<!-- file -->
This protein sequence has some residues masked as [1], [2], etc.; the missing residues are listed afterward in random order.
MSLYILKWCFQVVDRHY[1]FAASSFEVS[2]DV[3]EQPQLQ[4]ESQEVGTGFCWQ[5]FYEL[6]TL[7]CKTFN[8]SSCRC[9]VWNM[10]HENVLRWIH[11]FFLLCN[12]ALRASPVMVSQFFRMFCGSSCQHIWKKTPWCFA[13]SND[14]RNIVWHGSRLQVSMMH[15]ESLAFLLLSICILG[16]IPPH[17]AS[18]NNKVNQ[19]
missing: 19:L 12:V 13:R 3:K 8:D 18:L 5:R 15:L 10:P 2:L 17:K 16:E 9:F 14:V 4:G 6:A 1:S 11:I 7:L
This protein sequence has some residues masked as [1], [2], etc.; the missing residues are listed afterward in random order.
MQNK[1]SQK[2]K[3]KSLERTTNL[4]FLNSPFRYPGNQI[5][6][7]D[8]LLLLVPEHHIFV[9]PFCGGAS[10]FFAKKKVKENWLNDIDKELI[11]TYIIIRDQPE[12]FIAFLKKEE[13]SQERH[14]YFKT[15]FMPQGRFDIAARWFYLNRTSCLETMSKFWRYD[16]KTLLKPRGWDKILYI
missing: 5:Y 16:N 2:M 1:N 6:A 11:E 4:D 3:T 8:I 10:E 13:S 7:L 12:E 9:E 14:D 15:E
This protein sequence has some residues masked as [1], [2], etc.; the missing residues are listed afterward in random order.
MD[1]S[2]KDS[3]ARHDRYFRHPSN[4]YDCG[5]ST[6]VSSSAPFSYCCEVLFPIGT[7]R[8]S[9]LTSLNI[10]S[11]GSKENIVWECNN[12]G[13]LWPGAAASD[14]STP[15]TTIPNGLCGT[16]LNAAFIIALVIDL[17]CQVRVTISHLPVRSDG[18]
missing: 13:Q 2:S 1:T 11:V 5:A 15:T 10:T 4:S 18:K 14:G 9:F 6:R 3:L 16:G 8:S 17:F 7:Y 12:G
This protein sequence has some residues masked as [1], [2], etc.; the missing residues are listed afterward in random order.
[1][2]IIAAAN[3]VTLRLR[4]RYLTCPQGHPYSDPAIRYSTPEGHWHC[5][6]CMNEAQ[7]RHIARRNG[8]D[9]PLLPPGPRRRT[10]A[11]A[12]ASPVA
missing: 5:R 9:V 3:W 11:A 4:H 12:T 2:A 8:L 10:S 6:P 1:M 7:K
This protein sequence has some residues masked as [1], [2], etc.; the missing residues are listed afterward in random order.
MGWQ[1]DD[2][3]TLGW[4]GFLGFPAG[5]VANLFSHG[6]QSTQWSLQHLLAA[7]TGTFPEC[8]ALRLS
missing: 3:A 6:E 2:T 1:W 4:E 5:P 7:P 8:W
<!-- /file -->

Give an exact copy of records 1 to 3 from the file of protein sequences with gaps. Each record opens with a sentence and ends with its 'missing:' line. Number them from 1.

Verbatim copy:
This protein sequence has some residues masked as [1], [2], etc.; the missing residues are listed afterward in random order.
MSLYILKWCFQVVDRHY[1]FAASSFEVS[2]DV[3]EQPQLQ[4]ESQEVGTGFCWQ[5]FYEL[6]TL[7]CKTFN[8]SSCRC[9]VWNM[10]HENVLRWIH[11]FFLLCN[12]ALRASPVMVSQFFRMFCGSSCQHIWKKTPWCFA[13]SND[14]RNIVWHGSRLQVSMMH[15]ESLAFLLLSICILG[16]IPPH[17]AS[18]NNKVNQ[19]
missing: 19:L 12:V 13:R 3:K 8:D 18:L 5:R 15:L 10:P 2:L 17:K 16:E 9:F 14:V 4:G 6:A 1:S 11:I 7:L
This protein sequence has some residues masked as [1], [2], etc.; the missing residues are listed afterward in random order.
MQNK[1]SQK[2]K[3]KSLERTTNL[4]FLNSPFRYPGNQI[5][6][7]D[8]LLLLVPEHHIFV[9]PFCGGAS[10]FFAKKKVKENWLNDIDKELI[11]TYIIIRDQPE[12]FIAFLKKEE[13]SQERH[14]YFKT[15]FMPQGRFDIAARWFYLNRTSCLETMSKFWRYD[16]KTLLKPRGWDKILYI
missing: 5:Y 16:N 2:M 1:N 6:A 11:E 4:D 3:T 8:I 10:E 13:S 7:L 12:E 9:E 14:D 15:E
This protein sequence has some residues masked as [1], [2], etc.; the missing residues are listed afterward in random order.
MD[1]S[2]KDS[3]ARHDRYFRHPSN[4]YDCG[5]ST[6]VSSSAPFSYCCEVLFPIGT[7]R[8]S[9]LTSLNI[10]S[11]GSKENIVWECNN[12]G[13]LWPGAAASD[14]STP[15]TTIPNGLCGT[16]LNAAFIIALVIDL[17]CQVRVTISHLPVRSDG[18]
missing: 13:Q 2:S 1:T 11:V 5:A 15:T 10:T 4:S 18:K 14:G 9:F 6:R 3:L 16:G 8:S 17:F 7:Y 12:G